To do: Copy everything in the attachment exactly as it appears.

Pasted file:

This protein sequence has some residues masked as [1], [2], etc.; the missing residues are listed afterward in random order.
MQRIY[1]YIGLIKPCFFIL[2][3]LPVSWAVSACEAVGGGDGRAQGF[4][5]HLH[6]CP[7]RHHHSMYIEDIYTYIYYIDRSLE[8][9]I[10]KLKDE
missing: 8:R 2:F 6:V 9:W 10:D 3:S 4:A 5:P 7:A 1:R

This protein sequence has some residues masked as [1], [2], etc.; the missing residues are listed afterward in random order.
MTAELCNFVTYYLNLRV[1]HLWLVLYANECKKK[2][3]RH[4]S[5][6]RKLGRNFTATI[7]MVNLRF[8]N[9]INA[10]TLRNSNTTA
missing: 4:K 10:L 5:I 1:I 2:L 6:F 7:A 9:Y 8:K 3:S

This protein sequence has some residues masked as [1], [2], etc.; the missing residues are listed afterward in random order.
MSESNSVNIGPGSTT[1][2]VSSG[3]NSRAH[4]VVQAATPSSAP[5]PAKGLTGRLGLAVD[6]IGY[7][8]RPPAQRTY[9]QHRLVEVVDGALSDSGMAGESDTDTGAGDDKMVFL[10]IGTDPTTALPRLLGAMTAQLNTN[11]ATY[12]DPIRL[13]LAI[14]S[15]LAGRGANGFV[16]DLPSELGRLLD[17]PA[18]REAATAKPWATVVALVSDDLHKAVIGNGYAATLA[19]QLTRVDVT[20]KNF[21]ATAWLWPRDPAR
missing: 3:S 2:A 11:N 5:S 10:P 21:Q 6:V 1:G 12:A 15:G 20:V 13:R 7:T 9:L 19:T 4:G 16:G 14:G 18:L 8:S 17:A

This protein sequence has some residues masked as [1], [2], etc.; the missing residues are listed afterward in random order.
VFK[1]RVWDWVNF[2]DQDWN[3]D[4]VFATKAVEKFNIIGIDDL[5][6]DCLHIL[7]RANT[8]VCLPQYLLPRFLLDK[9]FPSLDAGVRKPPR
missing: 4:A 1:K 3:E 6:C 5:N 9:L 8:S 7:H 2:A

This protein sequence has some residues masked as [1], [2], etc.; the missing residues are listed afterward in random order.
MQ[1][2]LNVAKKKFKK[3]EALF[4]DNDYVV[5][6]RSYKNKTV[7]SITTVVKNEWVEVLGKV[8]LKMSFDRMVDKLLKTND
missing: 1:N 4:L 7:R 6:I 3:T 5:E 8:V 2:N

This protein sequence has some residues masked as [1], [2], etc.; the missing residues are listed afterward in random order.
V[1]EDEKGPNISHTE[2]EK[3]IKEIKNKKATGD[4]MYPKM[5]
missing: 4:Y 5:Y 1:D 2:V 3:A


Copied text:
This protein sequence has some residues masked as [1], [2], etc.; the missing residues are listed afterward in random order.
MQRIY[1]YIGLIKPCFFIL[2][3]LPVSWAVSACEAVGGGDGRAQGF[4][5]HLH[6]CP[7]RHHHSMYIEDIYTYIYYIDRSLE[8][9]I[10]KLKDE
missing: 8:R 2:F 6:V 9:W 10:D 3:S 4:A 5:P 7:A 1:R

This protein sequence has some residues masked as [1], [2], etc.; the missing residues are listed afterward in random order.
MTAELCNFVTYYLNLRV[1]HLWLVLYANECKKK[2][3]RH[4]S[5][6]RKLGRNFTATI[7]MVNLRF[8]N[9]INA[10]TLRNSNTTA
missing: 4:K 10:L 5:I 1:I 2:L 6:F 7:A 9:Y 8:K 3:S

This protein sequence has some residues masked as [1], [2], etc.; the missing residues are listed afterward in random order.
MSESNSVNIGPGSTT[1][2]VSSG[3]NSRAH[4]VVQAATPSSAP[5]PAKGLTGRLGLAVD[6]IGY[7][8]RPPAQRTY[9]QHRLVEVVDGALSDSGMAGESDTDTGAGDDKMVFL[10]IGTDPTTALPRLLGAMTAQLNTN[11]ATY[12]DPIRL[13]LAI[14]S[15]LAGRGANGFV[16]DLPSELGRLLD[17]PA[18]REAATAKPWATVVALVSDDLHKAVIGNGYAATLA[19]QLTRVDVT[20]KNF[21]ATAWLWPRDPAR
missing: 3:S 2:A 11:N 5:S 10:P 21:Q 6:V 1:G 12:A 15:G 20:V 13:R 7:T 9:L 19:T 4:G 16:G 14:G 18:L 8:S 17:A

This protein sequence has some residues masked as [1], [2], etc.; the missing residues are listed afterward in random order.
VFK[1]RVWDWVNF[2]DQDWN[3]D[4]VFATKAVEKFNIIGIDDL[5][6]DCLHIL[7]RANT[8]VCLPQYLLPRFLLDK[9]FPSLDAGVRKPPR
missing: 4:A 1:K 3:E 6:C 5:N 9:L 8:S 7:H 2:A

This protein sequence has some residues masked as [1], [2], etc.; the missing residues are listed afterward in random order.
MQ[1][2]LNVAKKKFKK[3]EALF[4]DNDYVV[5][6]RSYKNKTV[7]SITTVVKNEWVEVLGKV[8]LKMSFDRMVDKLLKTND
missing: 1:N 4:L 7:R 6:I 3:T 5:E 8:V 2:N

This protein sequence has some residues masked as [1], [2], etc.; the missing residues are listed afterward in random order.
V[1]EDEKGPNISHTE[2]EK[3]IKEIKNKKATGD[4]MYPKM[5]
missing: 4:Y 5:Y 1:D 2:V 3:A